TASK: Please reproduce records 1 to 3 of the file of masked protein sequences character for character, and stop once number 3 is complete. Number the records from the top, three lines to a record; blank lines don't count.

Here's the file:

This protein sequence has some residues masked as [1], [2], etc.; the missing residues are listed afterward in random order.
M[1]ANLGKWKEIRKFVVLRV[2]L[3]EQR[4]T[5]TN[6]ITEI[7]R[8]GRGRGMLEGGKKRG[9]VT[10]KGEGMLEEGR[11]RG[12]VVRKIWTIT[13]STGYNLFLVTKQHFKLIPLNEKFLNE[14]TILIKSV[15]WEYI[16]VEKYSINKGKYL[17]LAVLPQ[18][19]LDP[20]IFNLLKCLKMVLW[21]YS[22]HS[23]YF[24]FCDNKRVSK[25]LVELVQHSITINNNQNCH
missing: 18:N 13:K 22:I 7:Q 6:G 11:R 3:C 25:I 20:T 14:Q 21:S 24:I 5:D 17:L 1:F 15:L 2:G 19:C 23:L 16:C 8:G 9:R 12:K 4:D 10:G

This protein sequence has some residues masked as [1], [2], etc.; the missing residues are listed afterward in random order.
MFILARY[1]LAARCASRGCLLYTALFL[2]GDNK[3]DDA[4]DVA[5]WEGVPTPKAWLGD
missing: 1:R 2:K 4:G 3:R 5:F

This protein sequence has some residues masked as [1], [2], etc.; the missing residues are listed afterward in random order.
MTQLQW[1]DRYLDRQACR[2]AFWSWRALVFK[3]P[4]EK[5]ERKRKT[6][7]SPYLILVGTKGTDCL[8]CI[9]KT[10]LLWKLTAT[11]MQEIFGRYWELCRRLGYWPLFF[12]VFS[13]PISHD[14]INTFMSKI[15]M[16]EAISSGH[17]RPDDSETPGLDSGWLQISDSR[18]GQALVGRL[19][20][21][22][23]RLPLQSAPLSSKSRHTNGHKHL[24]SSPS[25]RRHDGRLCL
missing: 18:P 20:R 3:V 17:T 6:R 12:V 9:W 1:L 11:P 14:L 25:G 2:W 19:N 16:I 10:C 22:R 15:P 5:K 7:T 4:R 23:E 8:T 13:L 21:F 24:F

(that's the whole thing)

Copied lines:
This protein sequence has some residues masked as [1], [2], etc.; the missing residues are listed afterward in random order.
M[1]ANLGKWKEIRKFVVLRV[2]L[3]EQR[4]T[5]TN[6]ITEI[7]R[8]GRGRGMLEGGKKRG[9]VT[10]KGEGMLEEGR[11]RG[12]VVRKIWTIT[13]STGYNLFLVTKQHFKLIPLNEKFLNE[14]TILIKSV[15]WEYI[16]VEKYSINKGKYL[17]LAVLPQ[18][19]LDP[20]IFNLLKCLKMVLW[21]YS[22]HS[23]YF[24]FCDNKRVSK[25]LVELVQHSITINNNQNCH
missing: 18:N 13:K 22:I 7:Q 6:G 11:R 3:C 25:I 20:T 14:Q 21:S 24:I 5:D 17:L 1:F 15:L 2:G 19:C 23:L 16:C 8:G 9:R 12:K 4:D 10:G

This protein sequence has some residues masked as [1], [2], etc.; the missing residues are listed afterward in random order.
MFILARY[1]LAARCASRGCLLYTALFL[2]GDNK[3]DDA[4]DVA[5]WEGVPTPKAWLGD
missing: 1:R 2:K 4:G 3:R 5:F

This protein sequence has some residues masked as [1], [2], etc.; the missing residues are listed afterward in random order.
MTQLQW[1]DRYLDRQACR[2]AFWSWRALVFK[3]P[4]EK[5]ERKRKT[6][7]SPYLILVGTKGTDCL[8]CI[9]KT[10]LLWKLTAT[11]MQEIFGRYWELCRRLGYWPLFF[12]VFS[13]PISHD[14]INTFMSKI[15]M[16]EAISSGH[17]RPDDSETPGLDSGWLQISDSR[18]GQALVGRL[19][20][21][22][23]RLPLQSAPLSSKSRHTNGHKHL[24]SSPS[25]RRHDGRLCL
missing: 18:P 20:R 3:V 17:T 6:R 12:V 9:W 1:L 11:P 14:L 25:G 2:W 19:N 16:I 10:C 22:R 15:P 5:K 7:T 4:R 23:E 8:T 13:L 21:F 24:F